Welcome to Seattle Opera, Maestro! Could you tell us where you are from, and how you began with music?
Yes, I was born in Abruzzo, inland in the center of Italy. But My parents come from a town near Ancona and Pesaro, the city where Rossini was born. And today I live in Montegiorgio, a little town on the Adriatic Sea about an hour away from Pesaro. I started with piano, I studied piano and composition, and studied conducting later, in Pesaro and Pescara. My teachers for the Italian opera conducting tradition were Donato Renzetti, Nicola Luisotti, Renato Palumbo, Bruno Bartoletti, Piero Bellugi, Antonello Allemandi and others. For the symphonic repertoire I studied with Gianandrea Noseda, Vladimir Ponkin and Colin Metters.
Wow! And you were telling me about the time you spent in Moscow studying at the Moscow Conservatory. Have you conducted any Russian operas?
Not yet; I’ve conducted Russian symphonic music. Maybe one day, the operas! I conducted Hänsel und Gretel, which is an almost-Wagnerian opera, in Lübeck; that was a great experience. I love Wagner and the big German tradition...almost as much as Seattle loves it!
What is the biggest challenge in conducting La Cenerentola?
In this type of opera the biggest challenge is usually the ensemble that brings the first act to a close. In La Cenerentola, when we hear the theme from the overture [sings manic tune of finale]. It’s always this way in opera buffa, whether it’s Italiana or Barbiere or Mozart's Nozze di Figaro finale. It has to be precise.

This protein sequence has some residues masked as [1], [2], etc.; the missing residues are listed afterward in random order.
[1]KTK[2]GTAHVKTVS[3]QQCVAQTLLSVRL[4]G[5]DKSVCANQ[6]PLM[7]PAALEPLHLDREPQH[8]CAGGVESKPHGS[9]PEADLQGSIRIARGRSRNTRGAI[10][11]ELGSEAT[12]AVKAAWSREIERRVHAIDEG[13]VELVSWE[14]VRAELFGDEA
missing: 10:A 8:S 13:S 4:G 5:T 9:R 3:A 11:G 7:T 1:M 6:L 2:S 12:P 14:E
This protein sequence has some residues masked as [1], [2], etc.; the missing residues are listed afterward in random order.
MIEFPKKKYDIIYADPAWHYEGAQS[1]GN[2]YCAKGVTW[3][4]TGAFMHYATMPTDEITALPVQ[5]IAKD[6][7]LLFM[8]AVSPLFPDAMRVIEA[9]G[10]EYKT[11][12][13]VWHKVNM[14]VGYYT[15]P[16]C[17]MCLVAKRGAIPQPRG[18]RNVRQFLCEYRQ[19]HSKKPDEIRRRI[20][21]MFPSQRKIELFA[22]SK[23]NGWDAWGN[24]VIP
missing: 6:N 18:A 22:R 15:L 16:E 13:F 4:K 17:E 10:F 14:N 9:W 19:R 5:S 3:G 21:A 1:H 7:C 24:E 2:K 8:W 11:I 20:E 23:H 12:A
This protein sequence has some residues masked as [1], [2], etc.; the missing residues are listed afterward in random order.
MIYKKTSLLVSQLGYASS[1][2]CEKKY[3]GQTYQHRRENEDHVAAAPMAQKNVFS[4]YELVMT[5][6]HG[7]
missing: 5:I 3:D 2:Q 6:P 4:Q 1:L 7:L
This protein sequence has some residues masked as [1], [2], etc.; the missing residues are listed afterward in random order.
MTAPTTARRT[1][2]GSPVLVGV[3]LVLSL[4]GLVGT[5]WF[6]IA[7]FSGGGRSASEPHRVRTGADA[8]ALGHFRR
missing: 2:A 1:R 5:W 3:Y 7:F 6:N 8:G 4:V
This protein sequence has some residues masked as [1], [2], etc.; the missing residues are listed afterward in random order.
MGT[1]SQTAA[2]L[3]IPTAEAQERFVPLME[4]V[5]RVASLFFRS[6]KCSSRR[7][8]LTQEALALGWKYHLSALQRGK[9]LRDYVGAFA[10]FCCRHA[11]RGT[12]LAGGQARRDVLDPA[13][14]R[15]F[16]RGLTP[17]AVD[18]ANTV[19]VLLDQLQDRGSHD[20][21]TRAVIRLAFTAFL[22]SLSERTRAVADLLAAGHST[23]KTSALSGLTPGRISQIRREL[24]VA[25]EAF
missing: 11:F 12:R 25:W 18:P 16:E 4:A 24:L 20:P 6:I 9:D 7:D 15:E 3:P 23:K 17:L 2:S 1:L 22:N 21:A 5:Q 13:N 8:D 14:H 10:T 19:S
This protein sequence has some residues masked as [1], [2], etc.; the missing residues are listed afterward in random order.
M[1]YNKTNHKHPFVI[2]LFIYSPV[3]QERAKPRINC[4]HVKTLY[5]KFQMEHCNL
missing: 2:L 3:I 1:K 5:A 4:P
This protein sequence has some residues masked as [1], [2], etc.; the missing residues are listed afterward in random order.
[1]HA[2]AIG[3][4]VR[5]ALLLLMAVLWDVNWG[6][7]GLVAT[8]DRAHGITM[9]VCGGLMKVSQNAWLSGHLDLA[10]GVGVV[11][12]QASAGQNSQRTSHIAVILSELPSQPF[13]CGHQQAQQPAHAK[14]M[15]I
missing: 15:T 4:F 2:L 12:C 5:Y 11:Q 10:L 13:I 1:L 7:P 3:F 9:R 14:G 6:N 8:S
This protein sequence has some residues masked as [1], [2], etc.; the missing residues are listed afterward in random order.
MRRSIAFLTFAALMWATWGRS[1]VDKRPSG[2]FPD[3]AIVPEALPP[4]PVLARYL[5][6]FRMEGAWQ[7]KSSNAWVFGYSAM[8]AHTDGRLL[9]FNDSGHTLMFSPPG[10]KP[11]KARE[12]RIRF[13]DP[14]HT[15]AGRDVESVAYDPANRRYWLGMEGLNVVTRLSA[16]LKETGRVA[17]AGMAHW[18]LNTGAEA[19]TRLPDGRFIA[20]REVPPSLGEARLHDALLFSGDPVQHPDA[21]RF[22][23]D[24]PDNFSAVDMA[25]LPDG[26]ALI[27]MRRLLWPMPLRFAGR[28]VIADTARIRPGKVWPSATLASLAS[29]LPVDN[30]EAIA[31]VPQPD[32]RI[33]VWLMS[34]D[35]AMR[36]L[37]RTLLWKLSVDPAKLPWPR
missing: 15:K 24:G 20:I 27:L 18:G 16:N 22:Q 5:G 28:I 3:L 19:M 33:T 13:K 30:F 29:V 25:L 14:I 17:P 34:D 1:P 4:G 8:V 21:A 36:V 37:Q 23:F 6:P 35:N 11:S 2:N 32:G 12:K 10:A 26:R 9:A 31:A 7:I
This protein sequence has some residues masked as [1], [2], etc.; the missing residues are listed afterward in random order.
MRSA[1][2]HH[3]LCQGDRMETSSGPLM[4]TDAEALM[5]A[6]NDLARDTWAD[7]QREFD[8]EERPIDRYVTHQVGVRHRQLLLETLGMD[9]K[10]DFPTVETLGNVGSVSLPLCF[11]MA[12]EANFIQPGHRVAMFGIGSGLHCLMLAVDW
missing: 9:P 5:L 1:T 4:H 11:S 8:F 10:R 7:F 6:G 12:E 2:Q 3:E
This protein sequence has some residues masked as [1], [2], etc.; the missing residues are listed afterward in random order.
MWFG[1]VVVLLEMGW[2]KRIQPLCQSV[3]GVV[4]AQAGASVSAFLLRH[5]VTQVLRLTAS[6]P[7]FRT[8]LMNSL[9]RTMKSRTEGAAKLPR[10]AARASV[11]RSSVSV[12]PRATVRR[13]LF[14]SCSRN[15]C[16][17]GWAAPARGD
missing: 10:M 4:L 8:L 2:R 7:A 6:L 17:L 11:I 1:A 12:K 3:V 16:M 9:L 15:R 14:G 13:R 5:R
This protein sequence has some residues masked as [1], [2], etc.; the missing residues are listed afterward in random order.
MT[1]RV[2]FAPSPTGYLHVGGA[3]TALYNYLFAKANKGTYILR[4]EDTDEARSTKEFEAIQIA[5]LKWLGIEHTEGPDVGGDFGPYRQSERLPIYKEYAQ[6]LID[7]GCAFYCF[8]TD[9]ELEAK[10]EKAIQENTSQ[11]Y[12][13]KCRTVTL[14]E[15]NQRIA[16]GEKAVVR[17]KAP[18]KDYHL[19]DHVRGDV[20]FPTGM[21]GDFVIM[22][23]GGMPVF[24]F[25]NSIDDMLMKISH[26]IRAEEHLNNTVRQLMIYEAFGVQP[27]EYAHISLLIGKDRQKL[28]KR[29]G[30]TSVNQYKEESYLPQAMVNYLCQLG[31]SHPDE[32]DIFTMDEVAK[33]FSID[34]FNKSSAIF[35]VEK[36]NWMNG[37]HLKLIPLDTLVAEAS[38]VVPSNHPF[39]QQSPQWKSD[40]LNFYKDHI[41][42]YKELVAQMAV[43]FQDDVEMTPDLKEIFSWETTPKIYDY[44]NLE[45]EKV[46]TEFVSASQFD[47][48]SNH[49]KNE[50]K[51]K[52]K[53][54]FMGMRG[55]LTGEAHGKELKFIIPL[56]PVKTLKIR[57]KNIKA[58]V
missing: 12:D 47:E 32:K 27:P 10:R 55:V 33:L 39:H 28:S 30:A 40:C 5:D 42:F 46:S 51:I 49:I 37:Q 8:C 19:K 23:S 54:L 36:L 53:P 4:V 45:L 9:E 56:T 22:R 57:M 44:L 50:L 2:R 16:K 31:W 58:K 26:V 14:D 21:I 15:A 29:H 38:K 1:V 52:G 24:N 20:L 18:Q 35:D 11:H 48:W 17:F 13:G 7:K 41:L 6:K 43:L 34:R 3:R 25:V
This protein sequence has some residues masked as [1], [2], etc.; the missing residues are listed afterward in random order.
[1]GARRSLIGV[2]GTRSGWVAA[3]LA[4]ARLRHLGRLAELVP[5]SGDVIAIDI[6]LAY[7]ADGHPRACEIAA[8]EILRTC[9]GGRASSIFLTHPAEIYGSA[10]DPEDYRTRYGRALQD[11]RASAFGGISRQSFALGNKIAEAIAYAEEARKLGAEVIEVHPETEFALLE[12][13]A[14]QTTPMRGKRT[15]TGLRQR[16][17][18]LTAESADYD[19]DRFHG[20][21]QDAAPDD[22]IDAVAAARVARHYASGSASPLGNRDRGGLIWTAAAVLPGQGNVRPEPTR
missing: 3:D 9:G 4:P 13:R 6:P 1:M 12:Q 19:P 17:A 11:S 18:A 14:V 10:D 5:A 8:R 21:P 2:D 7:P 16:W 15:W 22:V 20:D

Let me ask you about the recitatives in La Cenerentola.
Oh, yes, and there are a couple of important things to say here. First of all, these secco recitatives in Rossini’s operas are NOT by Rossini.
Oh, that’s right, I was reading that somewhere, the composer’s name was Agolini?
Yes, a colleague of Rossini. Rossini never had enough time, so he had other people write his recitatives. Agolini also wrote a chorus that goes in at the beginning of the second act—although, as is normal with productions of La Cenerentola, we don’t do it here because it is not by Rossini. And also the Clorinda aria and the first version of the Alidoro aria [“Vasto teatro è il mondo”]. Secondly, in Rossini’s period, it was typical to do recitatives with fortepiano, because the harpsichord was out of fashion.
So...Paisiello, for instance, who wrote The Barber of Seville a generation before Rossini, in the 1780s...
...would have been with harpsichord, yes. But at the time of Rossini the fortepiano was the prince of keyboard instruments.
Elise Bakketun, photo
The iPod 5 of its day, as it were.
Exactly! And it’s typical of this period also to use the cello in all the recitatives. The cello is there to amplify the character of the recitativos. It gives the recitative more expression and connection with the characters, more of the dynamic on the stage.
I love the moment in the recitative here, when Don Magnifico, having heard about the prince’s ball, sings, “Io cado in svenimento!” [I shall swoon!] and the cello...
[sings cello line at this point, a glissando sliding down a string]
Yes, the way the cello slides down. Was that your idea?